Overnight Sleeper Bus from Urumqi to Almaty
There are three ways to get from Urumqi, Western China to Almaty, Kazakhstan.
Flying one-way will set you back around US$250 per person, while taking a sleeper train can take anywhere between 36-40 hours for US$110 or more. Taking the overnight sleeper bus was definitely an experience to remember, and for much less in comparison.
The bus ride would take approx 24-32 hours, much depending on how long you have to wait at border customs.
Tickets can be purchased from the NianZiGou bus station (碾子沟 客运站), but can be quite tricky to find. It is well-hidden, and the only signs you will see are a blue sign with Chinese writing next to the hotel. Once you see the sign, walk down the alley and you will see the ticketing area.
Cost for a bottom bunk will set you back 440RMB (US$74), and for a top bunk 460RMB (US$76). We got our tickets 6 days in advance, and there was not one seat sold. I have heard people buying tickets the day before departure and still getting on the bus, but earlier buying them earlier would be better as our bus was full in the end.
They do not take credit card, only cash. There is an ATM next door to the bus station, and another ATM across the street on the opposite.
The bus leaves at 7.15pm Beijing time (remember to check your time-zones and change your clocks), we arrived at the Urumqi bus station an hour earlier, but realistically half an hour will be enough time to get there. There were plenty of people bringing their luggage on board, it is well know that many Kazakh people will buy cheap goods from China and bring it across the border for a handsome profit in Kazakhstan. Arriving early might help with having your luggages in before the huge parcels take over.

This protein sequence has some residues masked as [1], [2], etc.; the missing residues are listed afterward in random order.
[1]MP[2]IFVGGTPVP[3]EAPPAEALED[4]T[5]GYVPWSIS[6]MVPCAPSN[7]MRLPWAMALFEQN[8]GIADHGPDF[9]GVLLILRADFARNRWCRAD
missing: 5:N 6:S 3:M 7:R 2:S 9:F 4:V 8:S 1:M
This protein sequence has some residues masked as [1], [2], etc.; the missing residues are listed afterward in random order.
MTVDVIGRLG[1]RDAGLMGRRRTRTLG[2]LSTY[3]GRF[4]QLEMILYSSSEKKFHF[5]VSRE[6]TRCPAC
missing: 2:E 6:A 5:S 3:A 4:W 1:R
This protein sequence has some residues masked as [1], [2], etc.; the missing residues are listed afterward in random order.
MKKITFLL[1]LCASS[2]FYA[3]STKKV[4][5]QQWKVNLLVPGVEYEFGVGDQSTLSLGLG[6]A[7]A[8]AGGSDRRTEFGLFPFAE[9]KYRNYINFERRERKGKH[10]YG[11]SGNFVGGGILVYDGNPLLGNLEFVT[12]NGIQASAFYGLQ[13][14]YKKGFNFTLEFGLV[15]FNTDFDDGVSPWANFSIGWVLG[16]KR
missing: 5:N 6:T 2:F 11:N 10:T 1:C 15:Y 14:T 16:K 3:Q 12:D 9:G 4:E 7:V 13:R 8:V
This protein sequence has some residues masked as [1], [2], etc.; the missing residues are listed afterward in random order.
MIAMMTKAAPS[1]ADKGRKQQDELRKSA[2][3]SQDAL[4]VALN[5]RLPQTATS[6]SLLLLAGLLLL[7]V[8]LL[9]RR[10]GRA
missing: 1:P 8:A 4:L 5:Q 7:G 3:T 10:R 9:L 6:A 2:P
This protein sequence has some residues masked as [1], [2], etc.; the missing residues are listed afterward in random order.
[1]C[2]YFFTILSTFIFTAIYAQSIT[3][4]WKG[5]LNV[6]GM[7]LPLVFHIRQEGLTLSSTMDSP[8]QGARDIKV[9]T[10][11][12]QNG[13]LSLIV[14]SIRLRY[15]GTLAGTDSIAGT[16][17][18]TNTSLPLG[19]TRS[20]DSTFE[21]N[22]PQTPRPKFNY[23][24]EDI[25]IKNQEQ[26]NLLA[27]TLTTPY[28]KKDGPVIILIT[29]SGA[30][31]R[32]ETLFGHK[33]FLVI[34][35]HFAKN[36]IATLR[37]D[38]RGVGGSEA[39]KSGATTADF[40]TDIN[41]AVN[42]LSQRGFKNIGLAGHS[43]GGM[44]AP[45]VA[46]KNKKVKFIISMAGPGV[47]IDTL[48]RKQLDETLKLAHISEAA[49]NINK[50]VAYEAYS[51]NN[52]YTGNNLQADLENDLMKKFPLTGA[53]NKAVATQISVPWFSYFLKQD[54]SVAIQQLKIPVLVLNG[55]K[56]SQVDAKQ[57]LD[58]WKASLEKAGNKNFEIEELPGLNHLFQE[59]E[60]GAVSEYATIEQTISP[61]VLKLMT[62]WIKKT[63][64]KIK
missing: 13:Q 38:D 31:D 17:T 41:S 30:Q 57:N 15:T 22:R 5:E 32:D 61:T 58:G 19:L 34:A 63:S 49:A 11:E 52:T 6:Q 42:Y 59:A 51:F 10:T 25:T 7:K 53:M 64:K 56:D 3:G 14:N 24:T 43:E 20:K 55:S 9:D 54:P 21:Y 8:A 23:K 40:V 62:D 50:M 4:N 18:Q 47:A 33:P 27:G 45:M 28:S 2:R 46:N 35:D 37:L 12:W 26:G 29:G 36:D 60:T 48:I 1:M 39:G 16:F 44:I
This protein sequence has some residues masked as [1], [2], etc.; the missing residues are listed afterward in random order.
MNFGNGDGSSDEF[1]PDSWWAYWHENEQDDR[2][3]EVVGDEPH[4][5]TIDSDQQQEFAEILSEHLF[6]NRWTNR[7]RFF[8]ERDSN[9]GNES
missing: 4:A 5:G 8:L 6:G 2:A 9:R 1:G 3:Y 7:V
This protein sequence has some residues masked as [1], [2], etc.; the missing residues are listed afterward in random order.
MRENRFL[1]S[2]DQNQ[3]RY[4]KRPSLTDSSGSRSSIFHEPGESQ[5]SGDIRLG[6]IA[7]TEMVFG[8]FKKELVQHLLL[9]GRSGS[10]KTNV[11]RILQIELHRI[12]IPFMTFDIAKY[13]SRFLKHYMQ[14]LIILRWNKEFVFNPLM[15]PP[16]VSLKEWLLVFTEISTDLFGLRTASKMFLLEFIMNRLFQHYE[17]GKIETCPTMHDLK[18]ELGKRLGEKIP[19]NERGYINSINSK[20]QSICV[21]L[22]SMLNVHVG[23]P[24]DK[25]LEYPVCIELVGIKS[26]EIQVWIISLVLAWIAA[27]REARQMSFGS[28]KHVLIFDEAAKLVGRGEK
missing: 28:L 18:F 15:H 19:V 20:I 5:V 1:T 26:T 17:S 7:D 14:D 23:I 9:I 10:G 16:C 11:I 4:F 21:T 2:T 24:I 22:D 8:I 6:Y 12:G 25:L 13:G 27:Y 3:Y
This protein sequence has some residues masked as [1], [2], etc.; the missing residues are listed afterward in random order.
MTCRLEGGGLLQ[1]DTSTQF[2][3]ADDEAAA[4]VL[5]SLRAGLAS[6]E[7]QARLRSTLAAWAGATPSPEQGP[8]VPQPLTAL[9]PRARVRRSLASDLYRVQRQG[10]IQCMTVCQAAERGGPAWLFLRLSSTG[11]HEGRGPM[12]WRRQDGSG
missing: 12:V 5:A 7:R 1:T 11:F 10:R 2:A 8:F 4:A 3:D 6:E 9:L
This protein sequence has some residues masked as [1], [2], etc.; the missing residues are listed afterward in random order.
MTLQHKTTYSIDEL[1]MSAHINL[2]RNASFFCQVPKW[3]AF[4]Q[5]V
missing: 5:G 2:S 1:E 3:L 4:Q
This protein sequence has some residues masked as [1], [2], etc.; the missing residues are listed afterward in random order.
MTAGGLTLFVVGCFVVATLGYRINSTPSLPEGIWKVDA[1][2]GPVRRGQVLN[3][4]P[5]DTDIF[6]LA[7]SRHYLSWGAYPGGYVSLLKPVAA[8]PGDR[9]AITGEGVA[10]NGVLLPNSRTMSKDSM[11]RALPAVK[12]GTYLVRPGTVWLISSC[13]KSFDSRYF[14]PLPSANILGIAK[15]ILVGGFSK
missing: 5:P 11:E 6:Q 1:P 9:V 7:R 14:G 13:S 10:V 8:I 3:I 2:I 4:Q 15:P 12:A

Inside the bus
Having never been on a sleeper bus before, it’s actually felt quiet cosy inside. I’m about 175cm, and just had enough leg room to lie totally flat. The beds are designed with a bend at the hips to raise your head, so the person in front and behind can place their legs totally flat. If you’re a tall person there won’t be much comfort for yourself and you will probably need to bend your legs to fit in.
Above every bed there is a small airplane-like vent for air, and reading light available. The pillow and blanket provided were quite warm, mattress is soft but if you sleep on your left or right side, 1 to 2 hours later you will feel the hard metal pressing on your hips and would have to turn. For your big backpacks, they fit below the bus, but for your small carry on pack they fit in the walking area in the middle aisle or just in your feet area if you want it secure to you.
Paying a bribe for luggage space?
Reading online we heard people were charged 50RMB to store luggage under the bus. Surely this was meant to be included in the bus ticket price? When we checked in our luggage onto the bus, nothing was mentioned and no money was taken when we left the bus terminal.
Sure enough, one hour in, a Kazakh man appeared from the back of the bus asking everyone for 50RMB. Initially he asked me how many bags I had below. I said I had 1 big bag for both me and Cheryl (we had two big sized back packs).
As he didn’t speak much English I kept playing dumb, and eventually he left to ask other passengers for money, but some didn’t pay. He came back asking for the 50RMB, and after 20 minutes I gave in and folded a 50RMB. When he made it to the old Japanese couple who were smart and said they only had small bags, he ended up going to the driver, and after having a discussion, left it be.
So did I just get scammed? I ended making friends with a Kazakh man on the bus who spoke some English, and explained that the money was collected to bribe border security. He said if you didn’t pay the bribe, they would make you take out all your luggage to be scanned, which would slow down the entire journey. The strange thing is that when we reached the Kazakhstan border, we had to get out all our luggage to be scanned anyway. To this day I still have no idea why I handed over 50RMB.
Stops along the way
People have said straight after leaving from the bus, they made a one hour stop for dinner. We didn’t end up stopping, maybe our driver was not hungry. Along the way the driver would stop every few hours for a toilet break, at 2am to 5am our driver decided to take a nap before we reached the Chinese border crossing.